But remember! Always pay the full balance at the end of each month on time, otherwise you will be copped with a hefty interest fee, and we definitely want to avoid that like the plague!
Another reason why credit cards can be beneficial is that often they will have a loyalty program or rewards point system, where customers can earn points that can go towards vouchers, discounts, or even travel points. So if you use your credit card wisely, the accumulated points can actually help you save money and attain wealth in the long-term.
Small Expenses Add Up
One of the last things I will leave you to ponder is the idea that small and almost insignificant daily expenses can add up to great amounts.
Say for example you spend $5 for a coffee each day, that doesn’t seem like much, right? But if you apply that across, say, 30 years? Well, then the total dollars spent over that period come out to be $39,000.
But consider what earnings you are missing out on had you instead invested that money in the stock market. Assuming a 5% annual return, that $39,000 would now be worth $90,161.35, a whopping increase of $51,161.35.
So the question you should ask yourself is this: Is what I am periodically spending my money on worth the $51,161.35 interest earnings that I am passing up in the process?
That’s why it's important to clearly outline your day-to-day expenses, and really scrutinise your spending habits to see if you have any unnecessary expenses that may be eating away at your potential earnings.
P.S. here’s a link to a calculator you can use to assess the real cost of periodic, seemingly insignificant spending just like the coffee example.
Balance Is Key
While it's important to save and invest, don't forget to enjoy life.
let me make this clear – I’m not saying you should change your entire lifestyle in the pursuit of building wealth.
In fact, what’s the point of living frugally if you can’t enjoy the things in life that make you happy. This article isn’t to try and judge you, it’s merely a guide to look at your habits in moderation and contemplate the long term financial impact of your current decisions.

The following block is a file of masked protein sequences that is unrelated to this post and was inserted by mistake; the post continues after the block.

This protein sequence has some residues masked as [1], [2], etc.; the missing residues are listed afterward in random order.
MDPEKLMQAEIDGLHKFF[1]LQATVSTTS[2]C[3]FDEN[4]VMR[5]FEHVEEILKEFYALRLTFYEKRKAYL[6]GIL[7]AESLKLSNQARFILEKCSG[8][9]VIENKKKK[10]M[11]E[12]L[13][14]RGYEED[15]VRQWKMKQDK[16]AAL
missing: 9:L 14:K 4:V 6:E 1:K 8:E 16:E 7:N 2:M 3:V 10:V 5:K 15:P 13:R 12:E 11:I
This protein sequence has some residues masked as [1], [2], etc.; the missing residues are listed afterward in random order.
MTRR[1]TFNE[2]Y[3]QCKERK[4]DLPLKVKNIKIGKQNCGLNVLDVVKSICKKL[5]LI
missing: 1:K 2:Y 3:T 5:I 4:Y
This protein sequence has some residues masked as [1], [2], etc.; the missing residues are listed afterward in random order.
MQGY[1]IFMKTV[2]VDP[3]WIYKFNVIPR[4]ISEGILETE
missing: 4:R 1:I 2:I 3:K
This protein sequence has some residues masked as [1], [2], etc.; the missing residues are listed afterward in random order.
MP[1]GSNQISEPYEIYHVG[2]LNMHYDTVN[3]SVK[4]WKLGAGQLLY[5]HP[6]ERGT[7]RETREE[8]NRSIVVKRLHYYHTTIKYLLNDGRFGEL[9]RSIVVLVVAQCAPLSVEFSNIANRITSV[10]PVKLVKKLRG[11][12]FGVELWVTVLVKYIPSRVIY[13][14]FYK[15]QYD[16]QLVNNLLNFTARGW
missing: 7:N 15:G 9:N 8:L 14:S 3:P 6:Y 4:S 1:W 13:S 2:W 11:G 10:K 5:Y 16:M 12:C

Do you really need to splurge x amount of dollars on that luxury product? Is it truly what brings you joy? Or can that joy be found elsewhere?
Ultimately, much like Rome wasn’t built in a day, your financial future isn’t built over night. By questioning your spending habits and evaluating whether they are in the best interest of your future, you will become more mindful of your money. And being mindful of your money is how you become wealthy.
The goal isn't to deprive yourself of joy, but to make informed financial decisions that align with your interests and long-term wealth building goals.
Remember, building wealth is a marathon, not a sprint.
Thanks for joining me on this journey to wealth. Here's to mastering the art of wealth!
Investing always involves a level of risk. You aren’t guaranteed to make money, and it is possible to lose the money you start with. The author is not a financial advisor, so neither the author nor the publication takes any responsibility or liability for any investments, profits or losses you may incur as a result of this information. This content is intended for general informational and educational purposes only and may contain affiliate links. You should consider seeking independent legal, financial, taxation or other advice when considering whether an investment is appropriate for your objectives, financial situation or needs.